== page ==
Two-dollar testing device detects Zika quickly
Concerns about the Zika virus seem to be spreading just as fast as the disease, but a new portable device could provide an accurate way to find and diagnose the disease at an extremely low cost. Scientists and engineers at the University of Pennsylvania have invented a new electricity-free test made from inexpensive materials, that could offer a reliable diagnosis in a short amount of time.
Utilizing an assay placed in a cartridge made by a 3D printer, the new test looks for genetic material from the Zika virus instead of antibodies produced by the body to combat the disease. Using antibodies to determine the presence of the Zika virus can often produce false results because the patients who have the virus may not have produced enough antibodies at the time of testing, or may have another disease that triggered the release of those antibodies.
The new test also uses a more efficient means of testing the molecular structure of the samples and the virus, through a technique called reverse transcription loop-mediated isothermal amplification (RT-LAMP). Traditional testing for genetic material often requires multiple copies and temperature changes in a laboratory to determine the presence of genetic material. The RT-LAMP process only requires the sample to be kept at one specific temperature. The new device use a "chemically-heated cup" to control the temperature without a need for electrical power and only costs approximately US$2 to produce, according to the study.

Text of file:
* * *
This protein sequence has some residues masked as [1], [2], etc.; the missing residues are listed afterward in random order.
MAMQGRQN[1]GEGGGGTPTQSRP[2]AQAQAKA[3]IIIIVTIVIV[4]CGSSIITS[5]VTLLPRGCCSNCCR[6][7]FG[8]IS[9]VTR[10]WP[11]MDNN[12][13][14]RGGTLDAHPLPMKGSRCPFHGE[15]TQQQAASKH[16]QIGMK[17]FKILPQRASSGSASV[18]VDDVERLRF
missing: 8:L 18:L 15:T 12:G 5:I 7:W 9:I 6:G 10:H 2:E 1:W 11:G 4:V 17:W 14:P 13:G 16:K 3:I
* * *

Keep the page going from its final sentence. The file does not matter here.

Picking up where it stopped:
The test results can also be produced much quicker compared to traditional laboratory testing. A color-changing dye in the cylinder shows the presence of the virus, and the study says that scientists were able to obtain a diagnosis from a single sample in less than 40 minutes.
Haim Bau, a professor from the University of Pennsylvania's Department of Mechanical Engineering who co-authored the study, says further testing is needed to make sure that the new device and testing system match the "gold standard" of traditional diagnostic genetic testing.
"Our work represents a proof of concept at this stage," Bau said. "Before the assay can be adapted for medical use, we must experiment with patients' samples and make assure that our assay and system match the performance of the gold standard and operate reproducibly and reliably. We are fortunate to have dedicated colleagues in endemic regions ready to assist us in this task."
However, if the results are a success, the new testing device could provide another low-cost means of testing for the Zika virus in areas of the world where resources and access to electricity are scarce. Synthetic biologist James Collins from Harvard University's Wyss Institute led a team of researchers to create a testing device that uses a synthetic biomolecular sensor on a paper disc to test for the Zika virus' RNA sequence in blood, urine and saliva samples.
The study was published in the journal Analytical Chemistry.
Source: University of Pennsylvania
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